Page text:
Friday, July 17, 2015CJFE is deeply concerned by Jordan’s protracted campaign against the press through the use of counterterrorism legislation. In the most recent case, on July 8, 2015, journalist Ghazi al-Marayat was detained in prison for 15 days (Arabic) following accusations that he violated a gag order placed on the media to prevent coverage of a terror case. Al-Marayat’s detention stemmed from an article he wrote for the government-owned al-Rai newspaper that reported Jordanian security services had foiled an Iranian-backed terror plot. The article, which was also cited by numerous international media outlets, has since been removed from al-Rai’s website. Al-Marayat may also face charges of “disturbing [Jordan’s] relations with a foreign state,” vaguely worded legislation that has been used repeatedly in the country to curb critical speech about foreign rulers. Al-Marayat’s experience is not unique—at least four journalists have been detained in 2015 using Jordan’s counterterrorism law, according to the Committee to Protect Journalists (CPJ). Freelance columnist Jamal Ayyoub has been in prison since April 22 of this year for criticizing Saudi Arabian airstrikes in Yemen. Seif al-Obeidat and Hashem al-Khalidi, editor-in-chief and publisher of Saraya News, were arrested on January 28 for an article speculating on negotiations between Jordan and ISIS over the release of Muath al-Kasasbeh, a Royal Jordanian Air Force pilot. These tactics have repeatedly been used by the Egyptian government, as well as others in the region, to quell critical reporting on issues of public interest. Human Rights Watch reports that several gag orders have been issued to Jordan’s media outlets in 2015, including a ban on printing photos or news published by ISIS about murdered pilot al-Kasasbeh and criticisms about the country’s military involvement in the bombing campaign against ISIS. It appears that these gag orders (Arabic) are typically first announced verbally by Jordan’s Media Commission, which oversees the Jordanian press, before written notice (Arabic) is circulated, creating confusion and fear among the press, increasing self-censorship and providing opportunities for authorities to detain journalists who may be unaware of the editorial restrictions being placed on them. Such gag orders are also clearly a flagrant violation of the right to free expression. Article 15 of Jordan’s Constitution guarantees freedom of expression and press freedom, yet this continued crackdown on the country’s media explicitly violates those guarantees. In addition to the counterterrorism law, Jordan’s Press and Publications Law has been increasingly used to ensnare journalists with its vaguely worded clauses restricting media activities. CJFE condemns the arrests of Jordanian journalists guilty of nothing more than doing their jobs and calls for the immediate and unconditional release of all journalists detained in the country. We further call on the Jordanian government to cease using gag orders and vaguely worded legislation to intimidate and silence the country’s press.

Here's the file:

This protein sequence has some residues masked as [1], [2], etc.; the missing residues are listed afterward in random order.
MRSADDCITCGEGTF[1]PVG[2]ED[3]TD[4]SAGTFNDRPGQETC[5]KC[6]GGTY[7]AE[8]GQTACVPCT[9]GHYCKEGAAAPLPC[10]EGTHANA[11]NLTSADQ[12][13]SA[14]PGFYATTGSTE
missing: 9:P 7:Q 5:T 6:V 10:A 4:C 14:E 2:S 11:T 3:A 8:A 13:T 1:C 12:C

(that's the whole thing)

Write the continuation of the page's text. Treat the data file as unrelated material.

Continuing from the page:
This letter of concern was sent to His Excellency Basheer F. Zoubi, Ambassador of the Hashemite Kingdom of Jordan to Canada CC: Mr. Bruno Saccomani, Ambassador of Canada to the Hashemite Kingdom of Jordan and the Republic of Iraq The Honourable Robert Nicholson, P.C., Q.P., M.P., Canadian Minister of Foreign Affairs